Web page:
In case you haven’t read the previous post (or any of the others where I’ve used the term makiwara), a makiwara is a hard, stable striking surface that’s usually made of wood. Depending on your style, background and training methods, they usually have a pad or designated striking area. In Okinawa, they usually scoff at the use of padding with preference for striking the bare, wooden surface. If you’ve ever seen photos of an Okinawan karate master’s knuckles, you know why this can be a problem. I built mine so that the top, striking area is wrapped in nylon cord. This allows for a harder striking surface than a punching bag, while preserving some of the bone structure in my hand.
Anyway, a couple of weeks ago I was in the middle of a rather spirited boxing circuit in my garage. It involved a full minute on the punching bag followed by 45 seconds on the makiwara. That was one set. I did this for 30 minutes in total with no breaks in between. Somewhere around the 15-minute mark, I was striking the makiwara and the entire post shifted sideways and the dirt and founding around the bottom collapsed. The next couple of punches basically had the makiwara bouncing up and down as I struck. I had uprooted my homemade striking post. It was now useless.
Because I’m not a big of giving up, I put some thought into how I could repair it and ensure the same thing wouldn’t happen again. Just to be clear, I’m no Hercules. I have no illusions that my strikes are so powerful that nothing can withstand them. But even though water is the softest stuff in the world, single drops will eventually penetrate stone, if continued on a consistent basis. I had to recognize that prolonged use of the makiwara would always result in some level of damage, in the long term. The question was how to prolong its existence.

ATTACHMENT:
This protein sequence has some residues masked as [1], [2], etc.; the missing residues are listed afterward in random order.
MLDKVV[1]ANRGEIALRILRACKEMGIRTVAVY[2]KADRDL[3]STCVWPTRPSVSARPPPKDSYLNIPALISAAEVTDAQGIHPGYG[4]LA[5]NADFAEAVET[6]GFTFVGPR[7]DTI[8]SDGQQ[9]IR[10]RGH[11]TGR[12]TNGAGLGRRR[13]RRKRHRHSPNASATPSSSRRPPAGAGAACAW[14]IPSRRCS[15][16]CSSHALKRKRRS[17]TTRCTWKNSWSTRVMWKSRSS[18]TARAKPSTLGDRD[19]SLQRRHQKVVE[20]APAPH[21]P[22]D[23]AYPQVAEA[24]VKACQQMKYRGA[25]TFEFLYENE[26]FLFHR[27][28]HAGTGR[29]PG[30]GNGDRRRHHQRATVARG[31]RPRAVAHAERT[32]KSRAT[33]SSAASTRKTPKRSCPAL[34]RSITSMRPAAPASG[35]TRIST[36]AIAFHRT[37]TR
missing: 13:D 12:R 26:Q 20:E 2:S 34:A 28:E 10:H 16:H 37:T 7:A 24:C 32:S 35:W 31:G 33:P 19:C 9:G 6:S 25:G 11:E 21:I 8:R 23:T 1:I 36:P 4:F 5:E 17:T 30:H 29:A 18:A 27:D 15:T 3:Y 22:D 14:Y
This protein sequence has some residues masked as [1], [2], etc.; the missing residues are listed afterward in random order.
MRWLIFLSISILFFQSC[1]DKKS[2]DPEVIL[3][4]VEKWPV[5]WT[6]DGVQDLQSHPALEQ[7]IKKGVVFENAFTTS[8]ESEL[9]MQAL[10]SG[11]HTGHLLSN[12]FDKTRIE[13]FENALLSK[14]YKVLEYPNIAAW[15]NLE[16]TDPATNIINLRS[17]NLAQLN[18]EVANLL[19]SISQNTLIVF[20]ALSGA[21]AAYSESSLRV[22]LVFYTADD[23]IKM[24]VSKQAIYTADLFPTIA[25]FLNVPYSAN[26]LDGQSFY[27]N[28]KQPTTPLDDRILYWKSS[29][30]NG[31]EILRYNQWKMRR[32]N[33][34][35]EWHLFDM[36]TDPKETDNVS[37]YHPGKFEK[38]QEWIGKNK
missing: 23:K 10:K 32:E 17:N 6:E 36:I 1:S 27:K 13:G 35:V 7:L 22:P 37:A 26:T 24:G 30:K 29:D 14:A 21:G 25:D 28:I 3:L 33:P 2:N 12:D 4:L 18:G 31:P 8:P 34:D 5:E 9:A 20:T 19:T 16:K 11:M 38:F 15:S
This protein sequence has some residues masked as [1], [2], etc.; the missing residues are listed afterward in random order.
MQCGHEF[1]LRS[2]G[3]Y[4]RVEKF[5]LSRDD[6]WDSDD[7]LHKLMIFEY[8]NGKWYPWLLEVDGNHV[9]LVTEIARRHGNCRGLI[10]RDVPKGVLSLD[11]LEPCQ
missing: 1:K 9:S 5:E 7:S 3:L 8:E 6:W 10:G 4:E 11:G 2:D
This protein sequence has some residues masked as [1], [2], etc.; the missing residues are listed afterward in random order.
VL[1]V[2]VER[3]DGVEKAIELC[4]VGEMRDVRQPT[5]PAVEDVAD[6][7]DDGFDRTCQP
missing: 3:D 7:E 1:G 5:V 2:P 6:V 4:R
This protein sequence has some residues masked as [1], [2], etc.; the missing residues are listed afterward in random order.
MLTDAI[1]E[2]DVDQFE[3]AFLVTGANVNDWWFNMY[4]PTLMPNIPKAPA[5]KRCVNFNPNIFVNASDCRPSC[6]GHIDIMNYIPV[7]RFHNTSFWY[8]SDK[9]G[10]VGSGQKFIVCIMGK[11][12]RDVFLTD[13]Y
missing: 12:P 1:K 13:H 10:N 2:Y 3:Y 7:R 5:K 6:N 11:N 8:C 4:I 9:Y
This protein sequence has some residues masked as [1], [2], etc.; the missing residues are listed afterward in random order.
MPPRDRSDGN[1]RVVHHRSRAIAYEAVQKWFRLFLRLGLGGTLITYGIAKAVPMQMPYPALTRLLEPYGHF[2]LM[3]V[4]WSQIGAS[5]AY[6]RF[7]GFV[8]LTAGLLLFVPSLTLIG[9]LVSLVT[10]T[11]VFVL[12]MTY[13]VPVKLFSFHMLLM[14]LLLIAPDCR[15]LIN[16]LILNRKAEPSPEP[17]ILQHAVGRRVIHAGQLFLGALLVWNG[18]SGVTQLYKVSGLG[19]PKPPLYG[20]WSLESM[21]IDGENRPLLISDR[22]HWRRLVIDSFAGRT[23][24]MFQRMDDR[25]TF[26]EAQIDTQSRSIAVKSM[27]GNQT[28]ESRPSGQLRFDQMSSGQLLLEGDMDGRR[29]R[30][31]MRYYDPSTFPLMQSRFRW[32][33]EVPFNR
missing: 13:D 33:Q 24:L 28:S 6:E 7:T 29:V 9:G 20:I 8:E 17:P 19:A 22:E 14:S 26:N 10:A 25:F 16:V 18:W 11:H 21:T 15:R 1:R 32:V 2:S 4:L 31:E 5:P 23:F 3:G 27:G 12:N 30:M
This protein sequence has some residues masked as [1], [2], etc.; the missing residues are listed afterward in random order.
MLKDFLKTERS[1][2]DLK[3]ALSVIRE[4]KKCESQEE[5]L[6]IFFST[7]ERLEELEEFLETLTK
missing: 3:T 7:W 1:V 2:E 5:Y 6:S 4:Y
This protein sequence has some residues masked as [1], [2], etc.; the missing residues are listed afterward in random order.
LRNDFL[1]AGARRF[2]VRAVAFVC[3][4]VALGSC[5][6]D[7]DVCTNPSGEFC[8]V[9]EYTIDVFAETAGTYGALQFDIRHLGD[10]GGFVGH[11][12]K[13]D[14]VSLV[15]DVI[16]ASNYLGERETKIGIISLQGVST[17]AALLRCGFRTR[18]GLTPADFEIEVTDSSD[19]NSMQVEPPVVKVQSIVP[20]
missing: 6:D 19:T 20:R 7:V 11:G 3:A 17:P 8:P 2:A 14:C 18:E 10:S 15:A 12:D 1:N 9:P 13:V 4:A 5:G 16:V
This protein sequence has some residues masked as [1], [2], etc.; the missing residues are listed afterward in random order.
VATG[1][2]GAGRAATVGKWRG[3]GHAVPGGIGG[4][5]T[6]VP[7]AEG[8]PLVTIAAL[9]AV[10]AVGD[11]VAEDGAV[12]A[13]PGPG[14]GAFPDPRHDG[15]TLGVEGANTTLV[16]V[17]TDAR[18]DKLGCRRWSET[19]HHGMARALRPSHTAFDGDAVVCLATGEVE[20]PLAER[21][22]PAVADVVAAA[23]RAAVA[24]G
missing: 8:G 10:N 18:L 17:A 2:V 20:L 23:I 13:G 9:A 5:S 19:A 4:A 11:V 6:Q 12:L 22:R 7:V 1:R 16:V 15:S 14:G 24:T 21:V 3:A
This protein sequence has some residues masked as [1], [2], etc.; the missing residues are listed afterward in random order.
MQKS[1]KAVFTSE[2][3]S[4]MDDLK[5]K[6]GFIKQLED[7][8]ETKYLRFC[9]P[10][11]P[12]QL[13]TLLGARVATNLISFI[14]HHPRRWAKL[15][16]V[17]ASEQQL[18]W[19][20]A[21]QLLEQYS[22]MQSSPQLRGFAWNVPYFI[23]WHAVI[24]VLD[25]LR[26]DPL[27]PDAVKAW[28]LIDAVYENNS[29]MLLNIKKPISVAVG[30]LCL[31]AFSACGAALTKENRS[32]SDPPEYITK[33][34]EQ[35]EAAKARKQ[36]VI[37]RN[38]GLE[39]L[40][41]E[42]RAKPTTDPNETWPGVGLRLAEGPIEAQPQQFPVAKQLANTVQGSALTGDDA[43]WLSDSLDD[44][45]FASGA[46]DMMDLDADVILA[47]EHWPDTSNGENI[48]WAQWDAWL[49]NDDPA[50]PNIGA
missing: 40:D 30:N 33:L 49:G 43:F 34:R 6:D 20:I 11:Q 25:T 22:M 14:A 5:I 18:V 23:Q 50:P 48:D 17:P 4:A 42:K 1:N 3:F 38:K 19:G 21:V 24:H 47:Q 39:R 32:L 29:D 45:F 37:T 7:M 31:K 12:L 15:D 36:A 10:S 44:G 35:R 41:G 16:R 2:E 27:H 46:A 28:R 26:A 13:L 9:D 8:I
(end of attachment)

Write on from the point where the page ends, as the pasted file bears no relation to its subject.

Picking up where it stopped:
Nathan and I went to a home improvement store and purchased a bag of “Post Haste” concrete. Basically, this stuff is designed to harden and set within half an hour. Perfect. We followed up with a trip to our local dollar store and bought a plastic, 10-galloon bucket to mix the concrete in. $8 for the concrete and $4 for the bucket. Probably one of my cheapest repair projects. We were good to go. Nathan was excited and was itching to help me repair the makiwara and wanted to be involved in all the steps. Great.
I started by removing the makiwara, which unfortunately came out of the ground far too easily. This spoke to how unstable I had it, in the first place. I then used a shovel to scoop out the excess dirt and yellow clay and set it aside. I followed the instructions on the bag and placed two litres of clean water in my bucket, followed by emptying the contents of the concrete bag into the water. I was surprised that the water came to the surface, displaced by the density of the cement powder. I used an old wooden staff to start mixing the concrete.